Here’s the picture for content producers, who likely comprise the vast bulk of readers of this article. There are three patent pools, MPEG LA, Access Advance, and Velos. MPEG LA charges no royalties for content. Access Advance charges a royalty on commercial content distribution on physical digital media, so streaming does not trigger a royalty. Velos Media runs the third pool, and over 8 years after the finalization of HEVC, still states, “As it relates to content, we will take our time to fully understand the dynamics of the ecosystem and ensure that our model best supports the advancement and adoption of HEVC technology.” While it’s unlikely that Velos will come hunting smaller producers for royalties on HEVC-encoded content, if you’re a very large producer you certainly can’t rule it out.
|Codec Royalty Status||Encoder||Decoder||Paid Content||Free Internet Content|
What You Need to Know to Produce HEVC
Version 1 of the HEVC codec is the predominant version for streaming delivery, and it has two video profiles, main and main 10, which both use the 4:2:0 chroma sampling. As the name suggests, the latter is ten-bit, which allows for greater color depth, while the former is 8-bit. If you’re creating HDR content with HEVC, main 10 is preferred, though some producers prefer main 10 even for 8-bit content. If you decide to deliver 8-bit content via main 10, be sure that your decoder is compatible with main 10 streams.
Both Wowza Streaming Engine and Wowza Streaming Cloud can ingest live HEVC streams in either profile, though main is generally preferred. The Wowza Streaming Cloud can ingest HEVC and pass the stream through but can’t transcode other rungs to HEVC.
Wowza Streaming Engine can transcode to HEVC ladder rungs, with both the main and main 10 profiles available, though again, main is preferred. Wowza is in the process of switching from the MainConcept to the Beamr HEVC codec and you can read about how to configure your ladder rungs here.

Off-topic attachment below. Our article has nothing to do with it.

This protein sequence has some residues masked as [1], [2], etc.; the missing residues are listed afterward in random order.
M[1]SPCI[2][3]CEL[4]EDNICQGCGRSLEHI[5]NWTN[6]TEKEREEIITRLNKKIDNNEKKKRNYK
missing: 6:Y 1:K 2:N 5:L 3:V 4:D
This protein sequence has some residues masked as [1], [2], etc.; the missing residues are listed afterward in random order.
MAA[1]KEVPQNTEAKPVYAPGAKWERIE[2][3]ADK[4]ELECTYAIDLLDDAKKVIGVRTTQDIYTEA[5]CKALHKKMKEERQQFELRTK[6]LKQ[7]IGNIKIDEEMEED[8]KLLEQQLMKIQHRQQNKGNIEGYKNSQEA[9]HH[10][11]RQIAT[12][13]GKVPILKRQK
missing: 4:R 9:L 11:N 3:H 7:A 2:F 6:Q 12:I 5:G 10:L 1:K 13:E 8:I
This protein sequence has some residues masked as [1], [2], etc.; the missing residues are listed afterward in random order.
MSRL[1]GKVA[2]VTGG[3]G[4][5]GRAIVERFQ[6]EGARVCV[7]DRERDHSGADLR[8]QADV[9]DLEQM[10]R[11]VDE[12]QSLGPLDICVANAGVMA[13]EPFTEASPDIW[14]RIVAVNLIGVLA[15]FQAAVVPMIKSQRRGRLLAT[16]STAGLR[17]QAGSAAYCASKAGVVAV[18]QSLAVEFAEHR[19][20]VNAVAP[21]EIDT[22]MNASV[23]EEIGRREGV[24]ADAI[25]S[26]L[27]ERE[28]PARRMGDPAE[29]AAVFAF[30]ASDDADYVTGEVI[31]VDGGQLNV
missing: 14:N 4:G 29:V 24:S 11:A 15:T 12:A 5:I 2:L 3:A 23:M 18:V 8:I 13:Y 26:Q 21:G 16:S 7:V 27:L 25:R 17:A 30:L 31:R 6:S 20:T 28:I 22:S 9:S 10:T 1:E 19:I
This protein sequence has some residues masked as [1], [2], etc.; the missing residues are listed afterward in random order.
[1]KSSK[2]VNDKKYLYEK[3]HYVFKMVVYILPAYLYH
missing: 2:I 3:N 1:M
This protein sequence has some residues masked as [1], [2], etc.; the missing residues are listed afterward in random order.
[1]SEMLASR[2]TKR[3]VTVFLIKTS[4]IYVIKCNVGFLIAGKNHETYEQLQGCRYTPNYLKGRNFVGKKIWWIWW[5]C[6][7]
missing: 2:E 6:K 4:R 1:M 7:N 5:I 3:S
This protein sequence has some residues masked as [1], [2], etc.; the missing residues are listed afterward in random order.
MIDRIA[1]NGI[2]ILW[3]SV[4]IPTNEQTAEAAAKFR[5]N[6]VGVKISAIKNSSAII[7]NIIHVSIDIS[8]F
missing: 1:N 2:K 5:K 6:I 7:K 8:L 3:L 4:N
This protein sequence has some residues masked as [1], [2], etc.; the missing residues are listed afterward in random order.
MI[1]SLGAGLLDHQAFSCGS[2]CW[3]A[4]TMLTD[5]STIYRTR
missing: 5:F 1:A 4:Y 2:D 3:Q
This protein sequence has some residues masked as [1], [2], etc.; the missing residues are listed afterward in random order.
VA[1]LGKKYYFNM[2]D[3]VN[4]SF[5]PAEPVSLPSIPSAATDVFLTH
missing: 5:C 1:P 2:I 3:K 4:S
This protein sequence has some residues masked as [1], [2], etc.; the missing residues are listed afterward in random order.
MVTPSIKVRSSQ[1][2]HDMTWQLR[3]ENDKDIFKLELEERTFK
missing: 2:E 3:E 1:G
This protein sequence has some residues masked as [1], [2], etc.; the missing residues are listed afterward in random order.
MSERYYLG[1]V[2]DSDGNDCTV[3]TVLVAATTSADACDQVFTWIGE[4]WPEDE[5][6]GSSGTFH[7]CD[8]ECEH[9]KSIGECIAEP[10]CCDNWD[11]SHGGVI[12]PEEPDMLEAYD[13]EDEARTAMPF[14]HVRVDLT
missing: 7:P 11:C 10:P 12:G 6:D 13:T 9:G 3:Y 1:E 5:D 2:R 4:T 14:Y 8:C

Like most HEVC codecs, the Beamr codec uses presets to define different encoding speed/quality tradeoffs. The supported values are 98 (slowest, highest video quality and CPU usage) to 108 (fastest, lowest video quality and CPU usage). As the Wowza article suggests, “you may have to experiment to find the right value. If you set this parameter to a value lower than your available CPU resources can handle, real-time encoding will lag and eventually stop. When this happens, skip frame messages appear in the Wowza Streaming Engine logs.” In my experience, you should expect HEVC transcoding to be about 4-8 times more CPU intensive than H.264, though this obviously will relate to the presets that you use for each.
Overall, HEVC should be considered for streaming to mobile and living room devices, but not for general browser consumption. In the next article, we’ll discuss the AV1 codec.
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About Jan Ozer
Jan Ozer is a leading expert on H.264, H.265, VP9, and AV1 encoding for live and on-demand production. Jan develops training courses for streaming media professionals, provides testing services to encoder developers, and helps video producers perfect their encoding ladders and deploy new codecs. He’s a contributing editor to Streaming Media Magazine and blogs at www.streaminglearningcenter.com.